Data Center Infrastructure Management (DCIM) as a service – Leveraging IOT and Big DataJohannesburg, South Africa, 27 March 2019
Data center consists of two realms. The first is the IT realm, governing the systems that address the information processing aspects, such as servers, storage arrays, and network switches. The second, is that of the physical infrastructure and controls that allow IT to perform its function, and includes all physical infrastructure that support both IT, and the data center facility itself, including power, cooling, and security systems.
And although the two realms are interconnected, the subsystems within each are procured, managed and operated by different groups of users. Typically, the facilities and engineering teams own and operate the physical infrastructure, and IT department operates the IT realm. Sometimes, the two teams share a common backbone, and as the datacenter evolves, they become increasingly intertwined as do the management systems that support them.
Schneider Electric is the world’s number one provider of physical data center infrastructures, from the biggest Internet giants such as Alibaba, Amazon, Google to the smallest micro datacenters in multi-site chains. Today, we boast an install base of more than 14 million connectable devices and 283 million data points retrieved each day. Moreover, our EcoStruxure IT platform, gives us a high level of visibility and puts us in the ideal position to provide our customers with timely information on real and future predictive analytics, to anticipate the risks of failure, and better secure critical applications.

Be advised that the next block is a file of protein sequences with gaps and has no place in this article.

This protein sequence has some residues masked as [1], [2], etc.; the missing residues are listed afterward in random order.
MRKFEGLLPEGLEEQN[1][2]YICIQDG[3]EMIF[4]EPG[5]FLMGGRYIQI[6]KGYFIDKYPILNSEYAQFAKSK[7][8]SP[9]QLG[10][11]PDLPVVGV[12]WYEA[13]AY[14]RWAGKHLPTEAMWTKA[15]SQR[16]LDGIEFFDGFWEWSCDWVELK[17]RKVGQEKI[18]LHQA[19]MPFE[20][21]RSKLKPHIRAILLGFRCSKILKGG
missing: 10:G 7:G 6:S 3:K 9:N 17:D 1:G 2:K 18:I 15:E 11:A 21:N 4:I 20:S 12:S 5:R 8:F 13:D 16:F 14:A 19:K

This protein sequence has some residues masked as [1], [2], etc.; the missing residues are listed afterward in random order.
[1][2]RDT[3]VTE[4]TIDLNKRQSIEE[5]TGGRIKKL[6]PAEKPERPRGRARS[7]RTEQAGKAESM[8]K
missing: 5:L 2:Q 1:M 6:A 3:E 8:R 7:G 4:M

Data centers are at the heart of the digital world that controls our business and personal lives. Our society is growing increasingly dependent the Internet, and without a data center, video streaming, remote control of energy consumption, transformation and digitization across the board, would not be possible. We would be unable to be driven by an autonomous car, to take distance learning courses at university. Anyone who has tried to separate a teenager from his phone, will understand the generational change, not only in wanting to be connected but needing to be. The digital economy and new uses of augmented reality, virtual reality and artificial intelligence are generating a wealth of data that is stored, processed and secured 24/7 in datacenters.
By 2020, analysts predict there will be 50 billion connected objects, and 4 billion people connected to the Internet. Over the next five years, 20 times more equipment than people will be connected to the Internet, representing 10 zettabytes of annual IP traffic.
Ten years ago, analysts thought that all Internet uses would go through the cloud and predicted the "death" of on-premise data centres. Today, we are witnessing a step back. The IoT will soon produce more data than can be transported to large, centralised data centers. 100% cloud architecture is not enough. Data flow requirements, burgeoning amounts of data, and the need for security, have given rise to the hybrid data center ecosystem that is made up of huge, centralized cloud data centers, and their smaller, enterprise-class counterparts. In addition, we have co-location data centers (regional edge) and micro-data centers (local edge), which prevent networks from being inundated, by processing the data as close as possible to where it is produced.
The cloud centralised network architecture was not designed to optimise latency. Firstly, because users require quick access to data and applications, and cloud networks are too far away, and require too many steps to reach the user. Secondly, due to bandwidth limitations, and thirdly, due to the regulatory environment.
To aggregate and process these large amounts of data, there is a need to deploy localised data center solutions closer to users, data, and objects, to avoid latency issues and effectively manage the real-time capabilities required by IoT. This is called edge computing, which sees the type of applications and trades determine where the compute resources will be physically located.